By Natalia Pinzon.
Stage and screen actor David Fox died at the age of 80 in a Toronto hospice.
The Canadian Press reported on Friday that Fox had died after a long battle with cancer, but his son, Gavin Fox, affirms that in fact, his father had beaten cancer more than five years ago, and that the cause of his death was natural causes. Fox died peacefully late last week in palliative care.
Remembered for his performances in Toronto’s Theatre Passe Muraille and his roles in productions such as “The Farm Show” and “1837: The Farmer’s Revolt,” Fox was impeccable in his work and was made a member of the Order of Canada in 2018 for his contributions to Canadian theatre.
The former high-school teacher earned many honours during his career, including a 1999 Dora Mavor Award for his performance in “The Drawer Boy,” and a Sterling Award for his role in 1989’s “The Invention of Poetry” at Edmonton’s Citadel Theatre.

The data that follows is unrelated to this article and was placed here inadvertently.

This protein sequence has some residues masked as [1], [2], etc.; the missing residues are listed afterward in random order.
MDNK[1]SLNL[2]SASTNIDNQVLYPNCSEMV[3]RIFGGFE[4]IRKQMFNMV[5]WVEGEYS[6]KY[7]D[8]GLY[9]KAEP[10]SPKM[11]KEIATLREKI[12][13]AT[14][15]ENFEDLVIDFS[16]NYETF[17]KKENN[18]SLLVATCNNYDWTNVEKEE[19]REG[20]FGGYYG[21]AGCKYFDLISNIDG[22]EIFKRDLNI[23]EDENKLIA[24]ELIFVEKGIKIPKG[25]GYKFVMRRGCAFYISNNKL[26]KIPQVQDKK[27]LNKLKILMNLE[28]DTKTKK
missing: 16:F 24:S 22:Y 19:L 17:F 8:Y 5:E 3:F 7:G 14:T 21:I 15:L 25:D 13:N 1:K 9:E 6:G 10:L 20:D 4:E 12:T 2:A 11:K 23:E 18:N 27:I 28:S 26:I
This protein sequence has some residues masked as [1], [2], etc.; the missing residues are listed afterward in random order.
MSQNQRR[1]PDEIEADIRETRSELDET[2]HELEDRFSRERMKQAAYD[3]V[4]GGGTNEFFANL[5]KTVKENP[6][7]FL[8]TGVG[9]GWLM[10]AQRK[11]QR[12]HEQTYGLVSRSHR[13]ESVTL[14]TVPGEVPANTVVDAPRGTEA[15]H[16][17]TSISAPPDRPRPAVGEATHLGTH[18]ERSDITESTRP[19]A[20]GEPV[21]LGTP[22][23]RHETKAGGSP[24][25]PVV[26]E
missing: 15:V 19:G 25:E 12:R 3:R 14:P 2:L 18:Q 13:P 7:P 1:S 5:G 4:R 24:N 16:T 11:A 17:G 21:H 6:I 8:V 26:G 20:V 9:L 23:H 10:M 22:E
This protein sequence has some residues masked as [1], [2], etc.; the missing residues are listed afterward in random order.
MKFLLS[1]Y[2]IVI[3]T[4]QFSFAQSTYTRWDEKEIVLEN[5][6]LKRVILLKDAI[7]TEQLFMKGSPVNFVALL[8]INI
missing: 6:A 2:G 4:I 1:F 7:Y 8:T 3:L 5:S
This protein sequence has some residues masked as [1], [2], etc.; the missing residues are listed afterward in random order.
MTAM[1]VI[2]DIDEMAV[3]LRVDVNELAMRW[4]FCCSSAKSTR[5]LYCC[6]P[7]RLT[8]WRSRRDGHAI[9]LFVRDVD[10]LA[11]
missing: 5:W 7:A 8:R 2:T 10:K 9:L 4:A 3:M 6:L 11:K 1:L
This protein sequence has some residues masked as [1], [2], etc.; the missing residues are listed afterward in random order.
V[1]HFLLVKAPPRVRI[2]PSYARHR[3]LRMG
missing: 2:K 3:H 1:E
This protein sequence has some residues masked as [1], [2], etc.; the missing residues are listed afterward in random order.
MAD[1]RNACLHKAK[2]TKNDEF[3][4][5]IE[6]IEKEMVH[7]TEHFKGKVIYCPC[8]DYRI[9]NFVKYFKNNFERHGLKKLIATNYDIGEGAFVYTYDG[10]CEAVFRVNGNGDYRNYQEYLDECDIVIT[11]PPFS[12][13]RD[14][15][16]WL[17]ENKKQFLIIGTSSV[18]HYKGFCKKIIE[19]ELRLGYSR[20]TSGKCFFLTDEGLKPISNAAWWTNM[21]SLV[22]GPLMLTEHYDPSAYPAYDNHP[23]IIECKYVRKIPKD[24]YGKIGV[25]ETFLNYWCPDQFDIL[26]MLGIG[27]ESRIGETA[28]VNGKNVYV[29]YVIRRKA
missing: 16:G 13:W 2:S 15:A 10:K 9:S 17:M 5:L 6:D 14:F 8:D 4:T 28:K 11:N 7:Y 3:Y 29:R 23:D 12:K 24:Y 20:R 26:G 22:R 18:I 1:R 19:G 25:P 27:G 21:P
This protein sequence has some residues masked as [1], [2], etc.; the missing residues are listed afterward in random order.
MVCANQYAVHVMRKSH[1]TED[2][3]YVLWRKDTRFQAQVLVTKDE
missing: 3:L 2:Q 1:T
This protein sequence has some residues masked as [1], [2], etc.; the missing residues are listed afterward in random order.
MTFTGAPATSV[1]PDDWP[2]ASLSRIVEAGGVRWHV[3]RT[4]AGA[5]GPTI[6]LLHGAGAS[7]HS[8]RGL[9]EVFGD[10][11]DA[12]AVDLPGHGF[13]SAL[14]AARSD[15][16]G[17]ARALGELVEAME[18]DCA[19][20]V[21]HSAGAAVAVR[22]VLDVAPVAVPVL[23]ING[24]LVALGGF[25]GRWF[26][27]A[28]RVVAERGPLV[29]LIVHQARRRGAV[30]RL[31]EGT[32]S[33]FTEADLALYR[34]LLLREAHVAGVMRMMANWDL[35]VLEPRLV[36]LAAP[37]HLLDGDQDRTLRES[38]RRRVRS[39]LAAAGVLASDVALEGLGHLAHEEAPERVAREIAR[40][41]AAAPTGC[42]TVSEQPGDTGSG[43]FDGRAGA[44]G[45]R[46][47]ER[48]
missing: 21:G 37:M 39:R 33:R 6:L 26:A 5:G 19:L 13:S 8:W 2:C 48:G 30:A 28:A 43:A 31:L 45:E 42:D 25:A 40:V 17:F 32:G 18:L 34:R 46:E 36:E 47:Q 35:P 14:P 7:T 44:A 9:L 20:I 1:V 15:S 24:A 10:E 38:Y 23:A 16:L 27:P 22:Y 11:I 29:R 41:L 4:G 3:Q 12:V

Fox’s appearances were not just on stage, but also on the screen. He played a variety of roles in television, such as the voice of Captain Haddock in “The Adventures of Tintin,” and his most famous: the schoolteacher Clive Bettibone in the CBC series “Road to Avonlea.”
In his later years, he stayed close to arts and even produced a one-man recitation of Samuel Taylor Coleridge’s poem “The Rime of the Ancient Mariner” at Toronto’s Red Sandcastle Theatre.